Allo-based products selling well in RolpaMarket prospects for allo-based products have expanded in Rolpa as there is a growing trend of giving products made of this hemp fibre as gifts.
Market prospects for allo-based products have expanded in Rolpa as there is a growing trend of giving products made of this hemp fibre as gifts.
Makers of allo products have been earning a good income. Bags, caps, mobile purses, coats and jackets made of this natural fibre are produced in the district.
Workers at the Rolpa Community Allo and Garment Industry in Liwang, the district headquarters, always appear to be busy with the growing number of people coming to buy their products. The factory which produces allo products was established six years ago.
People of Rolpa have been increasingly involved in producing handicrafts made of allo as they can use their own skills to produce them. The standard of living of many of them has been boosted due to the popularity of the handicrafts.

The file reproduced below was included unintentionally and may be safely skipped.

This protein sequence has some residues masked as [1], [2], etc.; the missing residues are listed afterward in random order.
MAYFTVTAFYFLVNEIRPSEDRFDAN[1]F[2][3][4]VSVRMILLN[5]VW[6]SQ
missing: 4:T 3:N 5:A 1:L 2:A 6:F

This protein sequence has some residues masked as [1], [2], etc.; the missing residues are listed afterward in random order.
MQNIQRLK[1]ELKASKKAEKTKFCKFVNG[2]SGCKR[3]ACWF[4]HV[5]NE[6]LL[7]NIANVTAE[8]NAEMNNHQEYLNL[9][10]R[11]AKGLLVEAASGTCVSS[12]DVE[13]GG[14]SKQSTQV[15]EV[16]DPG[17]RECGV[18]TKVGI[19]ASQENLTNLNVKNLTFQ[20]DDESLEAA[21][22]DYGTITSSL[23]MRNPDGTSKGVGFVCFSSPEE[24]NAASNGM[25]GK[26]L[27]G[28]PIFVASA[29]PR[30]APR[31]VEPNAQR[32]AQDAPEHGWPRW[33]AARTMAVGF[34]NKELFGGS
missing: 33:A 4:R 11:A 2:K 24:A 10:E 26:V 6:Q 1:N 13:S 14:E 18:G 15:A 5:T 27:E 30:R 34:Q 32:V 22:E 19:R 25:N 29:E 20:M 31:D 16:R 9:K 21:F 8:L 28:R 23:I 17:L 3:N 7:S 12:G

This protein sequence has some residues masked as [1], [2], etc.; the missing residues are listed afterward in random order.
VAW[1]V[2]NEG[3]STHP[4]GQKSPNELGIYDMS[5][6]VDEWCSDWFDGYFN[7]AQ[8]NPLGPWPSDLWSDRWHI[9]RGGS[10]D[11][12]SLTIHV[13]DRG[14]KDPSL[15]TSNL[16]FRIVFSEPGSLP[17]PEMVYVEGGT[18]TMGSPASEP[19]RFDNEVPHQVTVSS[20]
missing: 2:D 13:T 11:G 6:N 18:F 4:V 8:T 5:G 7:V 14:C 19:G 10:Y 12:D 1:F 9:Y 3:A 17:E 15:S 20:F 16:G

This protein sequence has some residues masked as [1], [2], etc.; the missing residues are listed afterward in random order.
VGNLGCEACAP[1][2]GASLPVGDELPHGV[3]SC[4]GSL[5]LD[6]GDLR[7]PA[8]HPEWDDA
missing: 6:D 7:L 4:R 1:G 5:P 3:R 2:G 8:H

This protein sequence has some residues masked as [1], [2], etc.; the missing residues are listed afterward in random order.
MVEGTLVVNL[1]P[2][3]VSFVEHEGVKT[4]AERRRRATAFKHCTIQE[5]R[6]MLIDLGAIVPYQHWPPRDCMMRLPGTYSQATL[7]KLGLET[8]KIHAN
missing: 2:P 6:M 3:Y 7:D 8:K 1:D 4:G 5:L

Among the 17 investors who have put money in the Rolpa Community Allo and Garment Industry, 16 are women. The proprietors and workers can be seen at work from early in the morning until evening.
“If we can get enough raw materials on time, we can produce more and generate more revenue,” said Srimaya Roka, one of the proprietors of the enterprise. She is also its treasurer.
Allo is produced in large quantities in Rolpa, Rukum, Pyuthan and Salyan districts, but its commercial use has been limited. However, things are changing. The District Cottage and Small Industry Development Committee has been assisting those who are involved in allo production.
“We have programmes to promote handicrafts made of allo,” said Bal Krishna Acharya, chief of the committee. The committee has been providing training in allo production and its commercial use.
Tul Bahadur Gharti Magar, another proprietor and chairman of the company, received training from the committee and started the factory. Magar, who participated in the Maoist insurgency, went into business with a few partners after the peace process began.
According to the Cottage and Small Industry Development Committee, allo-based enterprises were registered only after the peace process began.
Since then, about a dozen factories have been registered in the district. They have been set up with investments ranging from Rs50,000 to Rs2 million.
There are more allo-based factories in the villages because it easier to get the fibre there.
Krishni Budha, proprietor of Liwan Allo and Thread Industry based in Homagaun, said they were producing raw materials by themselves. “Most of the women in the village have bought shares in the company,” she said.